I prefer to make up settings.  Unless I know a place very, very well, I’m liable to get it wrong.  If one of my books happened in Los Angeles, I would have to either do a great deal of research (which sucks – I set something in Spain once and know NOTHING about it) or travel there to get it right (Ha! Not likely with my bank account!).

Rose’s Hostage is set in a fictional city in Illinois called Ralston.  Yes, like the cereal.  To me, it sounded Midwestern, solid, slightly industrial.  I picture a drive into it as close to entering St. Louis–not as factory-infested as Joliet, with rural satellite communities like my small city.   To make it interesting and keep my detective busy, I added:

  • A self-contained rough area downtown, like the Narrows in Gotham City, with lots and lots of bars and hookers.
  • Federal law enforcement and an entrenched Mafia presence.
  • Motorcycle gangs.  Both they and the Mafia are augmented by a reasonable proximity to Chicago, which I can mine for all sorts of criminal goodies.
  • Lots of public areas—parks, a museum, etc. where disaster-ish stuff could happen.

Thinking about where Ralston is, who lives there and what kind of activity they would engage in made a difference in all sorts of details.  The population is mostly descended from Western European immigrants, which affects what names I choose for people.  All this comes together in a flavor for the area.

Most of the places in NewBook are grounded in reality.  Some are speculative.  There are several places where the story happens:

  • Martinsburg (working title)—a nice, middle-sized city, nothing huge, smaller than Ralston, but not rural.  It’s home to a prestigious university that has spawned a pretty good scientific community, central to some elements of the story.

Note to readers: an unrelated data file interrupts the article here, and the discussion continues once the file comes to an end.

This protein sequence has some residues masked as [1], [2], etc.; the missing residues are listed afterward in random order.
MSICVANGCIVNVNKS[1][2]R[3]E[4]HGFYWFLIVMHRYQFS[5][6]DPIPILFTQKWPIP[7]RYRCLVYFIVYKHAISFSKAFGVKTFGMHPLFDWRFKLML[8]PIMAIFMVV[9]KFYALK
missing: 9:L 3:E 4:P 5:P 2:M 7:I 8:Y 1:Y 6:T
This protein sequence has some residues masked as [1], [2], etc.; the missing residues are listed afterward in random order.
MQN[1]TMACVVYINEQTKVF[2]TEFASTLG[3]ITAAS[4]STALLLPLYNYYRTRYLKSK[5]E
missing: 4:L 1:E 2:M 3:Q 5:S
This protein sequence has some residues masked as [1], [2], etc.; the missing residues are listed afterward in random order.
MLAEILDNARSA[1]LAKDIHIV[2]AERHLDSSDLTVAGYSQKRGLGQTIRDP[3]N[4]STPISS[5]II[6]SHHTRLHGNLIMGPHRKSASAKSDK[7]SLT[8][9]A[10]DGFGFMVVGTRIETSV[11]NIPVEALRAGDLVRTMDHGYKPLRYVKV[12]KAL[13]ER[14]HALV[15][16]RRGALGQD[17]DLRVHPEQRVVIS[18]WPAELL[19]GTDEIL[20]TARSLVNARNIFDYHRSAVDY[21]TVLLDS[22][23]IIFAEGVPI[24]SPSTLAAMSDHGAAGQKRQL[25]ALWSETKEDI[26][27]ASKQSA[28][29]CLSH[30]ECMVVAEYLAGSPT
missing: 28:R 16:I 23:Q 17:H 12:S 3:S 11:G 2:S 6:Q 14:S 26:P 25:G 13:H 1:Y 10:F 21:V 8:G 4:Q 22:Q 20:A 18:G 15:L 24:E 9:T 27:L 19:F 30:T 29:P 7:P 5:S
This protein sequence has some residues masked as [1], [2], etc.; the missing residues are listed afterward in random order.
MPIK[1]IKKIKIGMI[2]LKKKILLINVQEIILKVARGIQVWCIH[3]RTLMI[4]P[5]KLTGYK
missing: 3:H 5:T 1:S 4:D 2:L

• A couple of other dimensions.  No, really.
  • Heaven.  Yep, you heard me.
  • Brief visits to Los Angeles and New York.

WTF??  What is this story about, anyway?

You'll find out, youngling.  You'll find out.

You’ll find out, youngling. You’ll find out.

Image:  David Castillo Dominici / FreeDigitalPhotos.net

There are larger social ramifications to the protagonist’s actions, but I simply could not expand the scope of my settings and still manage the story.   So I’m condensing the majority of it down to Martinsburg.  I’m not sharing just yet because so many things still need work that what I say now may be completely different in a month or two.

Keep an eye out for April’s Blogging from A-Z Challenge.  I’m planning yet again to participate, with more enticing tidbits about how my book is coming together.

NewBook’s settings are still mostly in my head.  It seems kind of back-assward to write them down now, but this book has not followed my usual process, so don’t take it as gospel on how to work.   For most of us, it’s worthwhile to take time and plot your setting before you put your characters there.